Obesity (Silver Spring). 2022 Aug;30(8):1691-1698. doi: 10.1002/oby.23482.
OBJECTIVE: This study analyzed the association between adolescent BMI and myopia severity.
METHODS: This cross-sectional study comprised 1,359,153 adolescents who were medically examined before mandatory military service. Mild-to-moderate and high myopia were defined based on right-eye refractive data. BMI was categorized based on the US age- and sex-matched percentiles. Logistic regression models were applied separately for women and men to estimate odds ratios (ORs) for myopia per BMI category.
RESULTS: A total of 318,712 adolescents had mild-to-moderate myopia and 23,569 had high myopia. Compared with low-normal BMI (reference group), adjusted ORs for mild-to-moderate and high myopia increased with increasing BMI status, reaching 1.39 (95% CI: 1.23-1.57) and 1.73 (95% CI: 1.19-2.51) for men with severe obesity, respectively, and 1.19 (95% CI: 1.12-1.27) and 1.38 (95% CI: 1.14-1.65) for women with mild obesity, respectively. ORs for mild-to-moderate and high myopia were also higher in men with underweight (OR = 1.20; 95% CI: 1.18-1.23 and OR = 1.39; 95% CI: 1.30-1.47) and women with underweight (OR = 1.06; 95% CI: 1.03-1.09 and OR = 1.12; 95% CI: 1.04-1.22). The overall size effect was greater for men than women (pinteraction < 0.001), in whom the group with severe obesity did not reach statistical significance.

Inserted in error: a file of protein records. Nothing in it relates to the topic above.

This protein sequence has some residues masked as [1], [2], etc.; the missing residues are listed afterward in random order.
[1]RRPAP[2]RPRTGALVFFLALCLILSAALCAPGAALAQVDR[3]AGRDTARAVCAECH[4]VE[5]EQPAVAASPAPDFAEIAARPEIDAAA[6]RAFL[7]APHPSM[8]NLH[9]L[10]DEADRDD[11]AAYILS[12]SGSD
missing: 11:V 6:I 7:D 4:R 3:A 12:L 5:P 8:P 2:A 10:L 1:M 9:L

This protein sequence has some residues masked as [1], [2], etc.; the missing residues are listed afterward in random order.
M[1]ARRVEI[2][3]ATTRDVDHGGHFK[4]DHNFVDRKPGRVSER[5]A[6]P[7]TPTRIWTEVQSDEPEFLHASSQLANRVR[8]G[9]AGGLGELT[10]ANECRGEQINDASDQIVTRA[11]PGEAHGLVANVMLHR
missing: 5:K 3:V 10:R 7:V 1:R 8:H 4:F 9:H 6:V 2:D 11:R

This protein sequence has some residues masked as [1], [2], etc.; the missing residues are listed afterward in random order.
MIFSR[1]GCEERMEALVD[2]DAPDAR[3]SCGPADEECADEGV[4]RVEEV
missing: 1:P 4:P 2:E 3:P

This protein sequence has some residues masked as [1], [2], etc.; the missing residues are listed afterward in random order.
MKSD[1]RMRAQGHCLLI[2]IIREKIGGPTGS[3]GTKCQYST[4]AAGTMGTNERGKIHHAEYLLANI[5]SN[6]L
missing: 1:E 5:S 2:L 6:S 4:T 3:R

CONCLUSIONS: BMI was associated with myopia in a J-shaped pattern, with the size effect being greater for adolescent men than women. This study indicates that both low BMI and high BMI are associated with mild-to-moderate and severe myopia.